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Decision day nears for Utah party delegates
State party conventions » After being center of attention for weeks, delegate votes Saturday.
First Published Apr 19 2012 06:54 pm • Last Updated Aug 05 2012 11:33 pm

Curtis Poole loves politics. He obsessed about them as a kid watching Walter Mondale and Ronald Reagan duke it out for the presidency in 1984 and thought a bit about being a participant in the process for years after that.

Until one day — March 15 to be exact — the 39-year-old Woods Cross man stood up at his neighborhood Republican caucus, gave a one-minute speech focused on smaller government and a strong national defense — and took the plunge. He ran for GOP state delegate.

At a glance


Where, when » The state GOP Convention is set to begin 10 a.m. Saturday at the South Towne Expo Center in Sandy.

The races:

Governor » Gary Herbert, Morgan Philpot, David Kirkham, Kenneth Sumsion, Lane Ronnow, William Skokos

U.S. Senate » Orrin Hatch, Dan Liljenquist, Chris Herrod, Kevin Fisk, Loy Brunson, Dale Ash, Timothy Aalders, William “Dub” Lawrence, David Chiu, Jeremy Friedbaum

1st Congressional District » Rob Bishop, Jacqueline Smith, Leonard Fabiano

2nd District » Chris Stewart, David Clark, Cherilyn Eagar, Jason Buck, Bob Fuehr, Chuck Williams, John Willoughby, Howard Wallack, Edward Mayerhofer, Jeramey McElhaney, Milton Hanks

3rd District » Jason Chaffetz, Lynn Wardle, Brian Jenkins

4th District » Mia Love, Carl Wimmer, Stephen Sandstrom, Jay Cobb, Kenneth Gray

Attorney general » John Swallow, Sean Reyes

State auditor » Auston Johnson, John Dougall


Where, when: The state Democratic Party Convention is set to begin at 10:30 a.m. Saturday at the Salt Palace Convention Center in Salt Lake City.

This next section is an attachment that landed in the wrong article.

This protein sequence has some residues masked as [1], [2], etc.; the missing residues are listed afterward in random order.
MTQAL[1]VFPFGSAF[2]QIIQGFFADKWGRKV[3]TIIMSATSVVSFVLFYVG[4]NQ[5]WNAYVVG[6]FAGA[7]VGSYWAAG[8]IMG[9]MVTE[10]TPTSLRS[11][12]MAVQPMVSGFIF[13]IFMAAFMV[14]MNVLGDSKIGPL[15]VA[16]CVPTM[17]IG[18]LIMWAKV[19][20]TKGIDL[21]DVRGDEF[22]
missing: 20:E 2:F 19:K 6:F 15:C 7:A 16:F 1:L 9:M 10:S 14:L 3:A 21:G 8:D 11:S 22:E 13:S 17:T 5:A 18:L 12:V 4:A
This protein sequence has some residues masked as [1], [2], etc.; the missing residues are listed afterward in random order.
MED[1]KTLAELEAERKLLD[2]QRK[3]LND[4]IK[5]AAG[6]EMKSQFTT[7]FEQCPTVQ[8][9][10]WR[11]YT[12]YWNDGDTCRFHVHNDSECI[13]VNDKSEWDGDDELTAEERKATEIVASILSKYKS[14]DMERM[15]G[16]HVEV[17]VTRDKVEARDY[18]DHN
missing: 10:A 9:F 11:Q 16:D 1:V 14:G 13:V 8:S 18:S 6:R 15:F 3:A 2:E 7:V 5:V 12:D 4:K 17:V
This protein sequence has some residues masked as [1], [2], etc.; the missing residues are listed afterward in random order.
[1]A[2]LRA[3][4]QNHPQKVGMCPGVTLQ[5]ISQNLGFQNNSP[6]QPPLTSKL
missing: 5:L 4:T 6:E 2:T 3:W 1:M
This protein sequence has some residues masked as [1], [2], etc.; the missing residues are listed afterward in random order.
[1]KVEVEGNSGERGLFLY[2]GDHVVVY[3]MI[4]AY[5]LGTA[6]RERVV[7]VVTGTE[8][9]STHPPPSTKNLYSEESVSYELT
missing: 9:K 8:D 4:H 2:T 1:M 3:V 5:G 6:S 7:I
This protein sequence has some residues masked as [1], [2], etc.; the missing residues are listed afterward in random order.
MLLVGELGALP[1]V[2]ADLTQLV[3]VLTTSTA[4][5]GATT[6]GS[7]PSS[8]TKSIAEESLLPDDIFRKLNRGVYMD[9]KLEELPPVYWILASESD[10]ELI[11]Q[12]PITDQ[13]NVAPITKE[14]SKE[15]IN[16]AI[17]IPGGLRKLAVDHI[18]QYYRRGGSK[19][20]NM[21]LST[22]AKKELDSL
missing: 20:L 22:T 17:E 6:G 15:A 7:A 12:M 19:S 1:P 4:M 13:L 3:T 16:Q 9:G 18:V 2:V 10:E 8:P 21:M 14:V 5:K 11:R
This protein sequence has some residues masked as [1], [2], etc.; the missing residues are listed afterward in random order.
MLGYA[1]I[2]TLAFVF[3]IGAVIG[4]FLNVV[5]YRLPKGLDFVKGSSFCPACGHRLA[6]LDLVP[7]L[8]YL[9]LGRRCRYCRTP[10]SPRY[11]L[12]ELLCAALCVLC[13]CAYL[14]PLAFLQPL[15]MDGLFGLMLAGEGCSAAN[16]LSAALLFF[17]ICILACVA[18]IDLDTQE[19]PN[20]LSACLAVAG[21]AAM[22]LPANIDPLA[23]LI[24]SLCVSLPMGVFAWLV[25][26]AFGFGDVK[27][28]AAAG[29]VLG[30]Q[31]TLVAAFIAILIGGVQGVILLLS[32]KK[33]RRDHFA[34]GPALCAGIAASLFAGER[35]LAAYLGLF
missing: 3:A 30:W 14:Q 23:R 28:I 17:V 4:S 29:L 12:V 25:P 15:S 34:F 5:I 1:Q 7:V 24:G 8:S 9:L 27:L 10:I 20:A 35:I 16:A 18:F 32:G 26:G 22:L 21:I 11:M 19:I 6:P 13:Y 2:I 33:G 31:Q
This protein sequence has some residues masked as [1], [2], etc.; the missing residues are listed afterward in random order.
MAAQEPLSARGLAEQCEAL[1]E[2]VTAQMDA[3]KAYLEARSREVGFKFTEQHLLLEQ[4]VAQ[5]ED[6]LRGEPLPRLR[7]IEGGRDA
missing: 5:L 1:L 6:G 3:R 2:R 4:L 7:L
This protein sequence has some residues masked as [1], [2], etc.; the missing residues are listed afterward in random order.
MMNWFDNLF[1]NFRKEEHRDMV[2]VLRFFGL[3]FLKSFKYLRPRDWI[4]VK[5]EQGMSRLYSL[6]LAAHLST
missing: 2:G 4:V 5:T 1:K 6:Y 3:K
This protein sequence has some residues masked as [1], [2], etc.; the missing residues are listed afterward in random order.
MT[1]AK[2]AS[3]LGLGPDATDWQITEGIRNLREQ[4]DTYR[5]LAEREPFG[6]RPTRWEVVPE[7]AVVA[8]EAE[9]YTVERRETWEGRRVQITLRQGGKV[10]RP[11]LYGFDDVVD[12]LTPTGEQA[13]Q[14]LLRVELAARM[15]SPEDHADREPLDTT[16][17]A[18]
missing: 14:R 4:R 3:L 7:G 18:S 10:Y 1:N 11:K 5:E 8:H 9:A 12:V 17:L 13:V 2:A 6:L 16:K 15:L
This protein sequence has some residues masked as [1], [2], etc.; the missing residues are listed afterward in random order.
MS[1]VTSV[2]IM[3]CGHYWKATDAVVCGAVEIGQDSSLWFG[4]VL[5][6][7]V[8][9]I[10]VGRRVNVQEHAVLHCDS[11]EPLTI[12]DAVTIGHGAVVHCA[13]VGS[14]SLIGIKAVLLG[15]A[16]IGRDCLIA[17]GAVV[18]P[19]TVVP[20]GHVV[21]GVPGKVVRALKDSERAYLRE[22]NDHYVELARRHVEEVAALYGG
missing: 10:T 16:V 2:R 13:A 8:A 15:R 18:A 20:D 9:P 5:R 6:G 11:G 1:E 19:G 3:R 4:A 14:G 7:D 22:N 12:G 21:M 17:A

The races:

U.S. Senate » Pete Ashdown, Scott Howell

1st Congressional District » Ryan Combe, Donna McAleer

2nd District » Jay Seegmiller, Dean Collinwood, Michael Small

3rd District » Soren Simonsen, Richard Clark

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He won.

And what exactly did the first-time delegate win? A stack of mailers almost six inches high, hundreds of phone calls from candidates and the chance to be among a relatively small group (4,000) who will have a big say in picking the Republican nominee for governor, attorney general, U.S. senator and 2nd Congressional District representative.

"By Saturday, I want to know who I’m going to vote for," Poole said recently. "Right now, I’m still undecided on some of the races."

That meant John Swallow, candidate for attorney general, looked to be closing the deal with Poole at an IHOP in Centerville on Tuesday night. Swallow, the current chief deputy in Attorney General Mark Shurtleff’s Office, leaned over a table lined with syrup bottles and jam packets and shook Poole’s hand.

"Nice to see you, Chris," Swallow said.

Poole corrected him. It wouldn’t turn out to be a fatal error.

"I think I’m leaning toward him," he said after Swallow spent about 45 minutes talking to the dozen delegates while Poole digested strawberry crepes, whipped cream and political rhetoric.

But then he brought up Sean Reyes, who is running against Swallow. Reyes had called Poole personally while Swallow leaned on robo-calls. Poole liked Reyes personally and was slightly concerned by a line Swallow had delivered: that the political ambition to run only took hold recently with the passage of President Barack Obama’s sweeping health care bill and Utah’s fight to possess land owned by the federal government.

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Poole noted Swallow had run for Congress twice and lost.

So, he asked the candidate about political ambition.

"Is that a bad thing?" Swallow asked, before explaining how he thought those bids were the right ones at the time and now saw being the state’s top lawyer as the best fit for his skills.

Poole accepted the answer. He just wasn’t sure how he’d vote Saturday.

Budding interest » Born in Idaho, Poole said he grew up watching Salt Lake City-based television stations and, for years, assumed his state senators were Orrin Hatch and Jake Garn and his governor was Scott Matheson.

He went to the University of Utah — though he cheers for Brigham Young University out of obligation to a Cougar-based family — and served an LDS Church mission to Ecuador. It was there he cast his first ballot for President George H. W. Bush in 1992.

Now he’s in North Salt Lake City trying to decide who to vote for in the crowded race for Utah’s 2nd Congressional District.

"This is the toughest one," Poole said.

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